EVERYONE here makes beer.  And I mean everyone.  There are brewpubs and microbrews everywhere.  Why anyone would drink “name brand” beer (Bud, Coors, Miller etc) in this town is beyond me.  There’s a couple of fairly big local breweries around here that distribute nationwide, Rogue and Full Sail to name two that I could get back on the East Coast.  McMenamins makes their own beer (and wine and spirits) and not only is that all they carry at their locations, you can only get their beer at their locations.  Laurelwood is a local brewpub with two restaurant locations and their beer is also available at grocery stores.  There’s too many to name but there are so many, I’ve rarely had the same beer twice since I’ve been here.  Every time I go to the store I want to try something new.

Now, since hops grow so well here, Northwest beers tend to be VERY hoppy.  The NWPA (Northwest Pale Ale) tends to be hoppier than most IPAs elsewhere, and the IPAs here will blow the top of your head off.  This proves to be troublesome for me, since I don’t like overhopped beers, but there is still plenty here I can drink.  Widmer makes a great Hefeweisen.  Rogue makes an amazing Hazelnut Brown Ale that I just tried the other day. Laurelwood makes a good Red Ale.  I have plenty of choices.

But now I have one other choice.. My beer journey has now come full circle.  Very soon, within the next couple weeks, I’ll be making my own beer.  Lisa’s sister got us a homebrew kit for Christmas last year and the only reason I haven’t started yet is it’s been too cold for the fermentation to take place, but it’s finally getting warm enough.  Now if I can’t find something I like I can just make it.  I can take something similar to something I like and tweak it to be even better.  I can experiment with different flavors and combos of ingredients and just make stuff up as I go along.  It’s a small kit, only 2 gallons, so if I make something that’s terrible and undrinkable it’s not a huge waste.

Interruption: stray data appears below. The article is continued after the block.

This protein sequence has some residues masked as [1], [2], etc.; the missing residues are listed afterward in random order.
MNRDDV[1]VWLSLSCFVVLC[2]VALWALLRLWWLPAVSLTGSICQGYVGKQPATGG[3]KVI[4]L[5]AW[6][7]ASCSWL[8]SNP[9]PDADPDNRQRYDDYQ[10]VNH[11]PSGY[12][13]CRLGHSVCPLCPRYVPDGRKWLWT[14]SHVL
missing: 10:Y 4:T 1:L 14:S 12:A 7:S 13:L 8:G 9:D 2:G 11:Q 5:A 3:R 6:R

Stay tuned as I’m about to seriously get my food science geek on.  There will be updates!

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1 Comment

  1. have fun making beer! I have a few friends who are really into their homebrewing.


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  • About Me

    I am a recent graduate in Food Science (NC State, 2009) and I work for a major food manufacturing company. I love food, but I can no longer eat anything that crosses my path. About 24 months ago I begin a serious struggle to get my obesity under control and reduce my chances of developing Type II diabetes. Since September of '09 I have lost 50 pounds and I still have a long ways to go. I've started eating better and exercising more, including taking up running.